Obtaining a commercial driver’s license can open many doors. It requires some specialized training, but you do not need a college degree, and in some cases, you may not even need a high school diploma. What you do need, however, is a clean driving record. Once you obtain your CDL, it is important that you maintain that clean record by taking great care to exercise all caution and safety on the road.
Tractor-trailers and other big trucks present tremendous risk to other drivers. The slightest errors from large commercial vehicle operators may result in accidents causing injury or loss of life. Just like your regular driver’s license, your CDL may be suspended for certain moving violations. However, because of this greater risk, the potential for having your CDL suspended is much higher, and the threshold for excusable mistakes is much lower. Losing your CDL, even for a temporary suspension, can be a devastating financial blow to you and your family.
Your violations follow you wherever you go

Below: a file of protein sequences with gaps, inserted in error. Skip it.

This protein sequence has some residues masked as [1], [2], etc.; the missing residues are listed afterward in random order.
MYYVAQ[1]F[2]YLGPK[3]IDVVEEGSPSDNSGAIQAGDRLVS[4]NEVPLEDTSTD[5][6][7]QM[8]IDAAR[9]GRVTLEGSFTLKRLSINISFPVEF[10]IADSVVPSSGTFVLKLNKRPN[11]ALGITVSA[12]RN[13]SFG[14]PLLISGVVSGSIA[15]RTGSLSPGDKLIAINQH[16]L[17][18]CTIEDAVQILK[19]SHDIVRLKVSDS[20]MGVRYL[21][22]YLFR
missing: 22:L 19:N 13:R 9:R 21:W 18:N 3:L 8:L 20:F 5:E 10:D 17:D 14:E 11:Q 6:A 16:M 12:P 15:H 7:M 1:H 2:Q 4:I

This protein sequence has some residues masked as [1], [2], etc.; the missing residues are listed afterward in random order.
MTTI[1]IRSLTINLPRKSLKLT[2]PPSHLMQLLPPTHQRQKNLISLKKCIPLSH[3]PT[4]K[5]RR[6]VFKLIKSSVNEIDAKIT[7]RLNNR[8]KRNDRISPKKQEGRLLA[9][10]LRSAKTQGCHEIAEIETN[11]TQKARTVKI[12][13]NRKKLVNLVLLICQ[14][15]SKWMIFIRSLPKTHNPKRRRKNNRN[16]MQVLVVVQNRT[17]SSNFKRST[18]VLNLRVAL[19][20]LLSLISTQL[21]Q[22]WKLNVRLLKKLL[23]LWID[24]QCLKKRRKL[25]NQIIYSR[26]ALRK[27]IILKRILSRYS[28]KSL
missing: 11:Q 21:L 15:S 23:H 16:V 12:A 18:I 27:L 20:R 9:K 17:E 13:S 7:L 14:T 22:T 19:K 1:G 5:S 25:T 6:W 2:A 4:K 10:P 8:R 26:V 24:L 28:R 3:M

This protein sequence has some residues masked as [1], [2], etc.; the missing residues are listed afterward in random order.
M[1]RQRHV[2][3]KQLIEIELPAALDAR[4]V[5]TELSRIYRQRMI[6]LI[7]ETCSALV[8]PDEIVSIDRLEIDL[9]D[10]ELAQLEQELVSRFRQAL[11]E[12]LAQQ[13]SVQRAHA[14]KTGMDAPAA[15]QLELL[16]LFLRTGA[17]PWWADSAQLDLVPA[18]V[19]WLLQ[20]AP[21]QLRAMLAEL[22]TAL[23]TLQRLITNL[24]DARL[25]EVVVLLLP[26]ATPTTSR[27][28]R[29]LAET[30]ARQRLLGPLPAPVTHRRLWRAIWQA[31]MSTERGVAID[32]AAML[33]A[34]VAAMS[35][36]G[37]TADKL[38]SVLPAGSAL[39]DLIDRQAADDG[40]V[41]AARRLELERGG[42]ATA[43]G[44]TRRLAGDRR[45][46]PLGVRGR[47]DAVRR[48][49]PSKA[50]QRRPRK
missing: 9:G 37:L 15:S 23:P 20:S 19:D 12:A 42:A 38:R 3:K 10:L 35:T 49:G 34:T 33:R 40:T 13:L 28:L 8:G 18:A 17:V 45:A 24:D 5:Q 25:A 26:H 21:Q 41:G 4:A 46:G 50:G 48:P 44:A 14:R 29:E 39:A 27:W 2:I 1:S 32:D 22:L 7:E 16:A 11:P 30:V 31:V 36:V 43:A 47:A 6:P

Do not believe that what happens outside Ohio stays outside Ohio. On the contrary, any infractions or violations you face in other states will transfer home to your CDL record. Therefore, you cannot expect to just move to another state and start fresh as a commercial driver. On the other hand, Ohio will also alert the home states of out-of-state truckers who violate the law as they are passing through. Any of the following may result in at least a one-year suspension of your CDL:
- Reckless driving that results in an accident
- Leaving the scene of an accident, even in your own vehicle
- Using a vehicle to commit a felony, such as transporting drugs
- Driving your commercial vehicle with a blood alcohol concentration of .04 or higher
- Driving any passenger vehicle with a BAC of .08 or otherwise impaired
- Refusing to submit to a breath or blood test after an arrest for DUI/OVI
- Violating railroad crossings
A second offense for any of these may result in a lifetime suspension of your CDL, which can effectively end your career as a commercial driver. Additionally, certain traffic violations accumulate to result in license suspension, such as speeding, tailgating, driving without your CDL or operating a CDL class for which you do not have a license. While other drivers may end up with fines and a few points, your CDL places you under intense scrutiny, and you are less likely to get off with a warning.